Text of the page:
The Parisian by Isabella Hammad
A sweeping tale that charts many years in the life of a young Palestinian man, The Parisian's themes and characters will remain with audiences long after the novel is over
The Parisian charts the life of a young Palestinian man, Midhat, who travels to France at the start of the First World War to study medicine. His years in France teach him much about love, friendship, family and the ever-challenging world of politics. On his return home to Palestine, he struggles to settle into his given role, taking over the family business and marriage, while the political landscape crumbles beneath his feet.
This debut is impressive – it is a sweeping tale that charts many years in the life of Midhat and some of his close family and friends. Admittedly, the characters are numerous in the novel (there is a handy list at the start of the book) which occasionally can be difficult to keep up with, but each strand of narrative is both necessary to the story and a joy to read.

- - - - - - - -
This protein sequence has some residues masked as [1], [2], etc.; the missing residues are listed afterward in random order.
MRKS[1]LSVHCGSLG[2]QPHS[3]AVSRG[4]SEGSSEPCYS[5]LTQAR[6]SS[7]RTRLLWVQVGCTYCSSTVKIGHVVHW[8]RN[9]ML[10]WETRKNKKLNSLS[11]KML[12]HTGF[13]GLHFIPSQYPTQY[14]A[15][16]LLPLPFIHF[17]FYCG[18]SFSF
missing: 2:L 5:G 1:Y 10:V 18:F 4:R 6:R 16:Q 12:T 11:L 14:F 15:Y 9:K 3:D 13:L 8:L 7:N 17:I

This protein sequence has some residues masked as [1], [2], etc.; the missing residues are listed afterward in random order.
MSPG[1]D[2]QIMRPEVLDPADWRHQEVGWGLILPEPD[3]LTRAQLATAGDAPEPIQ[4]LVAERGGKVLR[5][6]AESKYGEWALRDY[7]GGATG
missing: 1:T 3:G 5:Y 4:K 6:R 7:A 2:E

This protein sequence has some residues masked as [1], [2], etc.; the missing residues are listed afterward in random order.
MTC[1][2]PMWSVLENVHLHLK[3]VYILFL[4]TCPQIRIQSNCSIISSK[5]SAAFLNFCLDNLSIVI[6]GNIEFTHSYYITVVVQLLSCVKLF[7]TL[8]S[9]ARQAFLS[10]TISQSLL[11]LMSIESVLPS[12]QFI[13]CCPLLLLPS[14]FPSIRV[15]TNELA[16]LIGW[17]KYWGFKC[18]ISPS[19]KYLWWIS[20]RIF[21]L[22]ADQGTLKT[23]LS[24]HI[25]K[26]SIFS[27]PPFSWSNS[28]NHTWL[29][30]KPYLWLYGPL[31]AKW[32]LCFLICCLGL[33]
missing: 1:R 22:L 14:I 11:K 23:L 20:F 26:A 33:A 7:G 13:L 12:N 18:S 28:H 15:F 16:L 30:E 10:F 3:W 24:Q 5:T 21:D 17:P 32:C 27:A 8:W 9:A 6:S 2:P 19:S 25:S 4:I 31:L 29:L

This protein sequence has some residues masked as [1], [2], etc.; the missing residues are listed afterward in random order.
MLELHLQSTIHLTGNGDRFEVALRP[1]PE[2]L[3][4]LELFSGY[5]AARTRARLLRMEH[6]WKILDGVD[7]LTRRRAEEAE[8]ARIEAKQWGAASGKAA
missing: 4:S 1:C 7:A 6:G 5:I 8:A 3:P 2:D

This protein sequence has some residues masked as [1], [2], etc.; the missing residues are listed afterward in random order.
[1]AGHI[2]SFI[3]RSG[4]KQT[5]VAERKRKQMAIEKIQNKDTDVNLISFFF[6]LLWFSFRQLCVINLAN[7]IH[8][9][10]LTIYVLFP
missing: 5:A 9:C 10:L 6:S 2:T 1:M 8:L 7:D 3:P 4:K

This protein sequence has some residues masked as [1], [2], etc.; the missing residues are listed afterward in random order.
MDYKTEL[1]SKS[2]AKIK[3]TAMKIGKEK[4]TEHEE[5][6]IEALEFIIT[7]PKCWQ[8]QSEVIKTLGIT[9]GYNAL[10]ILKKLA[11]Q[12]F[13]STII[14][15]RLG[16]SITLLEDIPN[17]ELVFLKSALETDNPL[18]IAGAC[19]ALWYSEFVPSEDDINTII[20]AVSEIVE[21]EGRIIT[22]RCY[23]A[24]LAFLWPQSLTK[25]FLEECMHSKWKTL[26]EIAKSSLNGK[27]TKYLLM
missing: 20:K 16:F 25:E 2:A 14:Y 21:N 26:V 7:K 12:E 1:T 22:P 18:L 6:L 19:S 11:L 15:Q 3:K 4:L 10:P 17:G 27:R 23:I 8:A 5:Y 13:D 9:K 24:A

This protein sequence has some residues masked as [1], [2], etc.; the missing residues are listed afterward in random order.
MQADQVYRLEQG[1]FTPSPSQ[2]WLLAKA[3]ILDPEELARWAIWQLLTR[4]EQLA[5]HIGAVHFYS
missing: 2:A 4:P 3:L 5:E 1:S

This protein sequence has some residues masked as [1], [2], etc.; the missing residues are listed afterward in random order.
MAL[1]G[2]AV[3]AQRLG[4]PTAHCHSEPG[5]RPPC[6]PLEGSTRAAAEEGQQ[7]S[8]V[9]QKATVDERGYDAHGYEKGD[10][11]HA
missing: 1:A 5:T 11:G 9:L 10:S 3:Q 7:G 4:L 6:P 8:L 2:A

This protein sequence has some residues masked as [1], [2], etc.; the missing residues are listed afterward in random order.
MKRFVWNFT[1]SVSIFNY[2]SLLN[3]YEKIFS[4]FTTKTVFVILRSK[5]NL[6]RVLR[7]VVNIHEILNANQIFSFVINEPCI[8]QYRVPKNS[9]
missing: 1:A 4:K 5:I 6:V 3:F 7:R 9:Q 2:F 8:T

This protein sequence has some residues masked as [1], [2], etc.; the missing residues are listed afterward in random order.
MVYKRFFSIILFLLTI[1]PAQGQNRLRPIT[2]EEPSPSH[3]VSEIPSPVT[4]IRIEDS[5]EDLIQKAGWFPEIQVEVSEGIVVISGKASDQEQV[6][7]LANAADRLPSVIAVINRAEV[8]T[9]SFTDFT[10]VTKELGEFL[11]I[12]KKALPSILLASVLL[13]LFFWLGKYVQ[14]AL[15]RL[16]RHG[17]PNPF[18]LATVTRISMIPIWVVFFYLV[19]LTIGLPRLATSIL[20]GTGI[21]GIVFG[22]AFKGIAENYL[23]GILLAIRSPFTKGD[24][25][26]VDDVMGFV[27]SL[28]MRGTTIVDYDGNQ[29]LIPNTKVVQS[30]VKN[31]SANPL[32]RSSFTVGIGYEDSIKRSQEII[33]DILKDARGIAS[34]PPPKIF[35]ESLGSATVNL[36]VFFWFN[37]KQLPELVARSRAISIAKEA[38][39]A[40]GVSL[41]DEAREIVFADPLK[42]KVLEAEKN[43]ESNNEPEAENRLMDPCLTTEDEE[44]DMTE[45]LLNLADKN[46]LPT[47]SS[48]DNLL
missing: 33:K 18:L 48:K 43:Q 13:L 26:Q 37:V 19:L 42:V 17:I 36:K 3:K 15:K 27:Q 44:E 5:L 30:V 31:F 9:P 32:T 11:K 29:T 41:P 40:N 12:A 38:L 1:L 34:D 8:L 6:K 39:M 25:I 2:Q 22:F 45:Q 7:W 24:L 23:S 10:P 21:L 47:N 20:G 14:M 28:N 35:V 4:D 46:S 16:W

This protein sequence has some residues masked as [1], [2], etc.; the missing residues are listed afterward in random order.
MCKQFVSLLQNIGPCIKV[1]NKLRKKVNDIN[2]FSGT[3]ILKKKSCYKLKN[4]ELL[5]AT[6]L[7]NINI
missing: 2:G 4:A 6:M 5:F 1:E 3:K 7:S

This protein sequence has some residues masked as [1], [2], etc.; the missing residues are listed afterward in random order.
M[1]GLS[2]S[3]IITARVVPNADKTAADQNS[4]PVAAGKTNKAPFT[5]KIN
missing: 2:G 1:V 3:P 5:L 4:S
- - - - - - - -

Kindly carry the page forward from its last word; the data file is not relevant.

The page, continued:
Hammad delicately deals with complicated issues all at once: self-identity, cultural identity, women’s rights. It is a rich treasure chest of beautifully written passages transporting you to the night-time streets of Nablus. This balance of the emotional with historical sweeps the reader up into the story and carries them to the end.
Some way through the novel, Midhat notices that his ‘thoughts had a way of travelling back, like water on a skewed floor’. The reader can expect the same; the themes of The Parisian and the characters will return to them time and time again, long after the novel is finished.